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Ohio legislators consider bill to end ‘step therapy’ for prescription drugs

Lawmakers are pushing measures that would enable patients to obtain medicine that their insurers wouldn’t normally cover unless they tried cheaper drugs first and were unsuccessful (Source: “Ohio bills would make it easier for patients to get more costly meds,” Cleveland Plain Dealer, Nov. 13, 2018).

With only weeks left before the General Assembly session ends, the bipartisan sponsors of Senate Bill 56 and House Bill 72 -- which are identical -- hope that one of the bills prevails. Sixty patient and physician groups back the effort to regulate what managed care organizations call “step therapy,” since patients begin with the most cost-effective and widely proven drug and progress to more expensive and riskier drugs only when the cheaper ones are unsuccessful.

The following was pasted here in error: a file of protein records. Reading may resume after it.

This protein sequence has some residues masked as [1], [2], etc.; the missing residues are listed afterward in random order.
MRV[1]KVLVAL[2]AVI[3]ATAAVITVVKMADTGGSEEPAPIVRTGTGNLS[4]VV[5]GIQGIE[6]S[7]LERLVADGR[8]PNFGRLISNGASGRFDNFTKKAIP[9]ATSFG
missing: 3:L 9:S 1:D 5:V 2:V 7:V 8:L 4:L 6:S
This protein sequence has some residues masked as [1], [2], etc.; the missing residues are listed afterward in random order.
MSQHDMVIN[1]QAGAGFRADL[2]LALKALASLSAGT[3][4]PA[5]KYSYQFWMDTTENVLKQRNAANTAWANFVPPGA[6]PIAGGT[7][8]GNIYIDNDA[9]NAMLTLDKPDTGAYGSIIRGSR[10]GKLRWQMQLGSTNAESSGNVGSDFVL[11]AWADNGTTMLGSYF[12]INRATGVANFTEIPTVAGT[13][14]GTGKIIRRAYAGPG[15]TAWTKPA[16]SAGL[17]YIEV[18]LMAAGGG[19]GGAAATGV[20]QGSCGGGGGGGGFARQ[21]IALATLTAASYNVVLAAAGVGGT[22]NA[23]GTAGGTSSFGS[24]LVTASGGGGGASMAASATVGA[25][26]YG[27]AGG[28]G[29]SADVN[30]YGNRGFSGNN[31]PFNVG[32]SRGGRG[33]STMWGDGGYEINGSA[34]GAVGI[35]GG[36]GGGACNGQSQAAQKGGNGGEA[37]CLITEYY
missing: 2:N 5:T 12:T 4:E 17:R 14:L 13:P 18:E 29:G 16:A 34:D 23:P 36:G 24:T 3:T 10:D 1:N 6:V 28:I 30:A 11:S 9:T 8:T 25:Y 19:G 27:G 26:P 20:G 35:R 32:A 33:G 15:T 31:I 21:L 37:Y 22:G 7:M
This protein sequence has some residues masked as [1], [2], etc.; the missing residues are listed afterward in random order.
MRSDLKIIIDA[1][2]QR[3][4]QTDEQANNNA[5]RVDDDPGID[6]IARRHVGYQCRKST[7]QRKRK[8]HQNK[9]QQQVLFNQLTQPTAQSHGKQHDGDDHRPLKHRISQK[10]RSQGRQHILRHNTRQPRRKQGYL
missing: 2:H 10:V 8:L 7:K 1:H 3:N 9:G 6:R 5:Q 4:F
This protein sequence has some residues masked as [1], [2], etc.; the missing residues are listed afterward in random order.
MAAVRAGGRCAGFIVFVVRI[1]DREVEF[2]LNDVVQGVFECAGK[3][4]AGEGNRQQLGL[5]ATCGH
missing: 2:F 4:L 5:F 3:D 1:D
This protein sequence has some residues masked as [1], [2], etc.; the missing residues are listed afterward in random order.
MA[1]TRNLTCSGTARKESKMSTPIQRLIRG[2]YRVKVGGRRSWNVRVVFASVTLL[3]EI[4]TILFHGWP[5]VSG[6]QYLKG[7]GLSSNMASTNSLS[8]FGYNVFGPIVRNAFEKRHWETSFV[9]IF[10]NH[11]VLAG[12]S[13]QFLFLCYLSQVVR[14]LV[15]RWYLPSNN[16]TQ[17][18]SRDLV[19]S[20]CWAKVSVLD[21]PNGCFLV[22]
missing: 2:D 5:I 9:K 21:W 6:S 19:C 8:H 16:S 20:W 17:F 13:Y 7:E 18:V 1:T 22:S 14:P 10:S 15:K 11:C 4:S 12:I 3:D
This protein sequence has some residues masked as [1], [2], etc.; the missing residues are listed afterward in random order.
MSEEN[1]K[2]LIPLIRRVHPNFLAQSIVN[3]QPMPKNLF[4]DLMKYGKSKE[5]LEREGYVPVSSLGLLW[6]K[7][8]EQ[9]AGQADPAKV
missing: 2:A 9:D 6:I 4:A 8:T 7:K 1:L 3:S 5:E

Health insurers, however, oppose the legislation. They note patients are grouped together in insurance pools, and the costs of the more expensive drugs will be passed on to everyone if the legislation passes. Prescriptions currently account for 23 cents of each dollar people pay on their premiums. Ohio Medicaid has cautioned the legislation could cost the state tens of millions of dollars a year.

“The insurance plans have been the primary and virtually sole opponent,” said sponsor Sen. Peggy Lehner, a Dayton-area Republican. “Medicaid hasn’t taken a position against it but they have expressed concerns. One of those are the costs that might be incurred."

However, 18 states have already passed similar “patient protection laws” on step therapy and none have reported major price hikes, Lehner said.